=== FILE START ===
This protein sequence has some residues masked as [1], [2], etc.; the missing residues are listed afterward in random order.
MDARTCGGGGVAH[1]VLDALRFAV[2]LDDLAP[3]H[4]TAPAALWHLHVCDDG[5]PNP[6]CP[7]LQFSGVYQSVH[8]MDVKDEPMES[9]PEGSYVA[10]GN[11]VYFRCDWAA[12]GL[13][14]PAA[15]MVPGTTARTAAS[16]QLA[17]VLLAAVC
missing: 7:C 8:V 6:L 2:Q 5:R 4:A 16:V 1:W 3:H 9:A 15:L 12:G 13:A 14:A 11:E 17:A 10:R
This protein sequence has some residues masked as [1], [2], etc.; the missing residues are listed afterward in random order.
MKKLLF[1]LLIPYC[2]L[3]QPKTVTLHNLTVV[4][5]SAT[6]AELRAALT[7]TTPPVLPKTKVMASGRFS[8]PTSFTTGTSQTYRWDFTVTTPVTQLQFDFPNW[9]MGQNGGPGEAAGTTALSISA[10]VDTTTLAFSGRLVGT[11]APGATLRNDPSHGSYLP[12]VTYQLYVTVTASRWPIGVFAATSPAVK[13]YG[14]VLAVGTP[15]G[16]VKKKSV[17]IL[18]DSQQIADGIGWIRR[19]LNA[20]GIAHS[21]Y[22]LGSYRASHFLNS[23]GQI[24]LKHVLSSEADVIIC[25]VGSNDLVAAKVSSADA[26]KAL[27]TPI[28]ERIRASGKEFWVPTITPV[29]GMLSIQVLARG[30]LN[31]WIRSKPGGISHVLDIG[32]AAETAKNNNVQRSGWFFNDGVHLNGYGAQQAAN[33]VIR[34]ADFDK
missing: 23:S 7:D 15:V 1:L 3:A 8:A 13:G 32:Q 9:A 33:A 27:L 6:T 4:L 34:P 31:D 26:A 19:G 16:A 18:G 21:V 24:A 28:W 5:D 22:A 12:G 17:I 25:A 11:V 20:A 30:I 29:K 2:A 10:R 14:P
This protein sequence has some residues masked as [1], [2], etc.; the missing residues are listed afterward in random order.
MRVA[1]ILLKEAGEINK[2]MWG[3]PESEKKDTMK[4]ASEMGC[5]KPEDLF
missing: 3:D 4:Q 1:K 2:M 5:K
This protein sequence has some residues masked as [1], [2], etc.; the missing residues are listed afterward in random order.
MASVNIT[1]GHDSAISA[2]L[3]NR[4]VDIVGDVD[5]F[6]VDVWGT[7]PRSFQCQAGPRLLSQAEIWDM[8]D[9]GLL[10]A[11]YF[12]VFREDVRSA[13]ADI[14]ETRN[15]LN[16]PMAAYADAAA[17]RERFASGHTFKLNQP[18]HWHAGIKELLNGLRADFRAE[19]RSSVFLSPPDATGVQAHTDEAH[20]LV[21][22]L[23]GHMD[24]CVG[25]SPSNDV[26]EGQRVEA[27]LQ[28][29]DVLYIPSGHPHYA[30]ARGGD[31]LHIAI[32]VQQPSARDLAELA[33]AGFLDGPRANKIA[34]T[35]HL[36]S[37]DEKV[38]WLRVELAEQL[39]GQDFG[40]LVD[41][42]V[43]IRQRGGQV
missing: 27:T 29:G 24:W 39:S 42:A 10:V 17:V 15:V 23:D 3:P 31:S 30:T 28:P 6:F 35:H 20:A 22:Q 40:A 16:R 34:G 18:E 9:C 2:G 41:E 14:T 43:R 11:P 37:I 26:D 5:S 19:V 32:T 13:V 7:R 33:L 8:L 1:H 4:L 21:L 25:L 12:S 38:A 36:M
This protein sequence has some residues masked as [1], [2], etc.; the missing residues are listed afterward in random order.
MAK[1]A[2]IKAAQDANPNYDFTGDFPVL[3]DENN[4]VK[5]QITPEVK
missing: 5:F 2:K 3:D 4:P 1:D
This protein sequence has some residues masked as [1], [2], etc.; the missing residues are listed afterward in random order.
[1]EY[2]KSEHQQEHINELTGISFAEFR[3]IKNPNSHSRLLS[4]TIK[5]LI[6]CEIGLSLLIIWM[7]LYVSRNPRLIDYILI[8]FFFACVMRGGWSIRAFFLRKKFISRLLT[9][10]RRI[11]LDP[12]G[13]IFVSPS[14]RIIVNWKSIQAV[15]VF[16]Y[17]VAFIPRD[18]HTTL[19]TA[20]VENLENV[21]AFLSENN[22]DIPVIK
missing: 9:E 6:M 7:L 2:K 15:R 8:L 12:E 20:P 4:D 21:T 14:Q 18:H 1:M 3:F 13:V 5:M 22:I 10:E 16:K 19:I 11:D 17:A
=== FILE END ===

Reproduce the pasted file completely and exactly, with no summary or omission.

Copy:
This protein sequence has some residues masked as [1], [2], etc.; the missing residues are listed afterward in random order.
MDARTCGGGGVAH[1]VLDALRFAV[2]LDDLAP[3]H[4]TAPAALWHLHVCDDG[5]PNP[6]CP[7]LQFSGVYQSVH[8]MDVKDEPMES[9]PEGSYVA[10]GN[11]VYFRCDWAA[12]GL[13][14]PAA[15]MVPGTTARTAAS[16]QLA[17]VLLAAVC
missing: 7:C 8:V 6:L 2:Q 5:R 4:A 16:V 1:W 3:H 9:A 15:L 12:G 13:A 14:A 11:E 17:A 10:R
This protein sequence has some residues masked as [1], [2], etc.; the missing residues are listed afterward in random order.
MKKLLF[1]LLIPYC[2]L[3]QPKTVTLHNLTVV[4][5]SAT[6]AELRAALT[7]TTPPVLPKTKVMASGRFS[8]PTSFTTGTSQTYRWDFTVTTPVTQLQFDFPNW[9]MGQNGGPGEAAGTTALSISA[10]VDTTTLAFSGRLVGT[11]APGATLRNDPSHGSYLP[12]VTYQLYVTVTASRWPIGVFAATSPAVK[13]YG[14]VLAVGTP[15]G[16]VKKKSV[17]IL[18]DSQQIADGIGWIRR[19]LNA[20]GIAHS[21]Y[22]LGSYRASHFLNS[23]GQI[24]LKHVLSSEADVIIC[25]VGSNDLVAAKVSSADA[26]KAL[27]TPI[28]ERIRASGKEFWVPTITPV[29]GMLSIQVLARG[30]LN[31]WIRSKPGGISHVLDIG[32]AAETAKNNNVQRSGWFFNDGVHLNGYGAQQAAN[33]VIR[34]ADFDK
missing: 23:S 7:D 15:V 1:L 3:A 8:A 13:G 32:Q 9:A 33:A 27:L 6:T 4:L 34:P 31:D 26:A 19:G 16:A 18:G 21:V 24:A 28:W 5:D 22:A 12:G 17:I 25:A 11:V 20:A 30:I 29:K 2:A 10:R 14:P
This protein sequence has some residues masked as [1], [2], etc.; the missing residues are listed afterward in random order.
MRVA[1]ILLKEAGEINK[2]MWG[3]PESEKKDTMK[4]ASEMGC[5]KPEDLF
missing: 3:D 4:Q 1:K 2:M 5:K
This protein sequence has some residues masked as [1], [2], etc.; the missing residues are listed afterward in random order.
MASVNIT[1]GHDSAISA[2]L[3]NR[4]VDIVGDVD[5]F[6]VDVWGT[7]PRSFQCQAGPRLLSQAEIWDM[8]D[9]GLL[10]A[11]YF[12]VFREDVRSA[13]ADI[14]ETRN[15]LN[16]PMAAYADAAA[17]RERFASGHTFKLNQP[18]HWHAGIKELLNGLRADFRAE[19]RSSVFLSPPDATGVQAHTDEAH[20]LV[21][22]L[23]GHMD[24]CVG[25]SPSNDV[26]EGQRVEA[27]LQ[28][29]DVLYIPSGHPHYA[30]ARGGD[31]LHIAI[32]VQQPSARDLAELA[33]AGFLDGPRANKIA[34]T[35]HL[36]S[37]DEKV[38]WLRVELAEQL[39]GQDFG[40]LVD[41][42]V[43]IRQRGGQV
missing: 27:T 29:G 24:W 39:S 42:A 10:V 17:V 15:V 23:D 3:P 31:S 30:T 28:P 6:F 35:H 20:A 22:Q 40:A 16:R 34:G 18:E 9:C 2:G 41:E 14:T 43:R 11:P 37:I 26:D 5:S 19:V 32:T 13:V 7:R 33:L 8:L 1:H 4:L 21:L 25:L 12:S 38:A 36:M
This protein sequence has some residues masked as [1], [2], etc.; the missing residues are listed afterward in random order.
MAK[1]A[2]IKAAQDANPNYDFTGDFPVL[3]DENN[4]VK[5]QITPEVK
missing: 5:F 2:K 3:D 4:P 1:D
This protein sequence has some residues masked as [1], [2], etc.; the missing residues are listed afterward in random order.
[1]EY[2]KSEHQQEHINELTGISFAEFR[3]IKNPNSHSRLLS[4]TIK[5]LI[6]CEIGLSLLIIWM[7]LYVSRNPRLIDYILI[8]FFFACVMRGGWSIRAFFLRKKFISRLLT[9][10]RRI[11]LDP[12]G[13]IFVSPS[14]RIIVNWKSIQAV[15]VF[16]Y[17]VAFIPRD[18]HTTL[19]TA[20]VENLENV[21]AFLSENN[22]DIPVIK
missing: 9:E 6:M 7:L 2:K 15:R 8:L 12:E 20:P 4:D 21:T 14:Q 18:H 1:M 3:F 13:V 5:M 22:I 10:E 16:K 19:I 11:D 17:A